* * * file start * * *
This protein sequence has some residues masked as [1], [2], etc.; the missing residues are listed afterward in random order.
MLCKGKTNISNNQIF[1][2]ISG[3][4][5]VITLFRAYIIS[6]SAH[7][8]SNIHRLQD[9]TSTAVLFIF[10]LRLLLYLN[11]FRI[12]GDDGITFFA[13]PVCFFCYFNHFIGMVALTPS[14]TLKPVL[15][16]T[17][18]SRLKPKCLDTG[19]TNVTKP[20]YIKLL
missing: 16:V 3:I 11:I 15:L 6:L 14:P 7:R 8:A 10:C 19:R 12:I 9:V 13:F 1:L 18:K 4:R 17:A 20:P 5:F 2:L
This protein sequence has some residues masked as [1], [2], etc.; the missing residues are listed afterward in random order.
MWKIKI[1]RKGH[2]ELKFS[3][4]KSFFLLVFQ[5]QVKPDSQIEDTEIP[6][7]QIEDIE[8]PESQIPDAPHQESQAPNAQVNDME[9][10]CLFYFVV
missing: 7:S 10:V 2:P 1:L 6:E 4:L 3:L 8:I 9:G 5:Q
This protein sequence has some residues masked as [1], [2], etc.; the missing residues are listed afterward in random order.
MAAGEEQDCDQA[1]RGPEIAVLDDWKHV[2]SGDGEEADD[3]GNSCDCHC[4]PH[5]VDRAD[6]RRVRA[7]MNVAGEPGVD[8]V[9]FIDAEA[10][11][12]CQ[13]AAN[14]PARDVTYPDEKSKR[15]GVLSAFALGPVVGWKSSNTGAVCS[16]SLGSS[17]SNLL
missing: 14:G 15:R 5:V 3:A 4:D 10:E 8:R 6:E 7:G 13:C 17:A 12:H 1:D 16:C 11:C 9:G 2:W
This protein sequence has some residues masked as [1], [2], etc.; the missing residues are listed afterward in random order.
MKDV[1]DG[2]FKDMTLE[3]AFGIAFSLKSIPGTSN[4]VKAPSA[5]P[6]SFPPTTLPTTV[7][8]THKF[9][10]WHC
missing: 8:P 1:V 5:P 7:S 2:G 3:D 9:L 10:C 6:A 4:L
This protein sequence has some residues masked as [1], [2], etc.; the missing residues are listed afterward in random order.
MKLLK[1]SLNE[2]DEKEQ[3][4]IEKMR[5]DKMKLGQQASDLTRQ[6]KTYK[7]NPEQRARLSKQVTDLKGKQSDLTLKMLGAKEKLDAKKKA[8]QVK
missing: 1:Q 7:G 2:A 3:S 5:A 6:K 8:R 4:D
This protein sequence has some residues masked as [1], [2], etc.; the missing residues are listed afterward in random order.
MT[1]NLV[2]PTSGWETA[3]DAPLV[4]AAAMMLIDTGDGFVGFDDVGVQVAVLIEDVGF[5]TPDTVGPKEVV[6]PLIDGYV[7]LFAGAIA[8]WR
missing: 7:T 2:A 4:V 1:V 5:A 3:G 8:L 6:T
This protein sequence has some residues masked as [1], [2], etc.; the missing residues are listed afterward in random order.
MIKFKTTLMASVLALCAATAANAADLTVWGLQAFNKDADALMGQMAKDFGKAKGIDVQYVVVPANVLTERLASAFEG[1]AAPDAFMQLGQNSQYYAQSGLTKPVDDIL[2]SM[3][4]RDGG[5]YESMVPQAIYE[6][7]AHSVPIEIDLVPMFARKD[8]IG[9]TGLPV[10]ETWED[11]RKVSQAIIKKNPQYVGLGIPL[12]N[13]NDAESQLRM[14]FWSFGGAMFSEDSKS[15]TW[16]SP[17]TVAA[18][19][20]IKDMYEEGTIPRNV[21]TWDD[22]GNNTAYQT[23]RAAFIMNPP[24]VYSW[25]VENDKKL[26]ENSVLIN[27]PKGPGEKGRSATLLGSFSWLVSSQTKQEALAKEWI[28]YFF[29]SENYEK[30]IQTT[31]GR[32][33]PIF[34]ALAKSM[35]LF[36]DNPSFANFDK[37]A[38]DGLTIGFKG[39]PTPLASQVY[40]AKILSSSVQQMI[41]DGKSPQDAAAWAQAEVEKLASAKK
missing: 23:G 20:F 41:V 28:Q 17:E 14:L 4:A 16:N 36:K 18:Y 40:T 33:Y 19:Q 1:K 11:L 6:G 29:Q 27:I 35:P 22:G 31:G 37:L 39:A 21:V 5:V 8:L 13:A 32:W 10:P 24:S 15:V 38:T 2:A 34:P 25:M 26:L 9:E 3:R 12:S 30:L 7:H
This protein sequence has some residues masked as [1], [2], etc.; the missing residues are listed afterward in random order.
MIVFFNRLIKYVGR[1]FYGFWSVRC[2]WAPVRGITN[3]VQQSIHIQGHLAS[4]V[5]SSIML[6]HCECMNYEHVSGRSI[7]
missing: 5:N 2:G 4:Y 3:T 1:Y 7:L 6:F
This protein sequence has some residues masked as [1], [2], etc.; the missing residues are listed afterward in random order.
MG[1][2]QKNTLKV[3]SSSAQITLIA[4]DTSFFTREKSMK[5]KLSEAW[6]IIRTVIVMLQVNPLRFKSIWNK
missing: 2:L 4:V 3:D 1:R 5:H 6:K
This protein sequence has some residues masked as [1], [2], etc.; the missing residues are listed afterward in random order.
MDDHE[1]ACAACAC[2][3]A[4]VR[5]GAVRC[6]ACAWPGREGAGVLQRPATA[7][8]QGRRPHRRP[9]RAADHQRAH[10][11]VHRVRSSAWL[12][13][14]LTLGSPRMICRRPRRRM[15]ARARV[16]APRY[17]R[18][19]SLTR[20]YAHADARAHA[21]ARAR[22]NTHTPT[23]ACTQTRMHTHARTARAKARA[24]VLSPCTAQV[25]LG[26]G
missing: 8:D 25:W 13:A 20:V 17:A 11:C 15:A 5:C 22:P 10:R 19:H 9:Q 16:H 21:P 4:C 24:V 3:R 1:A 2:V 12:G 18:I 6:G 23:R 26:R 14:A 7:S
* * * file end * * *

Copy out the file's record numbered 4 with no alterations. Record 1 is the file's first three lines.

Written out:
This protein sequence has some residues masked as [1], [2], etc.; the missing residues are listed afterward in random order.
MKDV[1]DG[2]FKDMTLE[3]AFGIAFSLKSIPGTSN[4]VKAPSA[5]P[6]SFPPTTLPTTV[7][8]THKF[9][10]WHC
missing: 8:P 1:V 5:P 7:S 2:G 3:D 9:L 10:C 6:A 4:L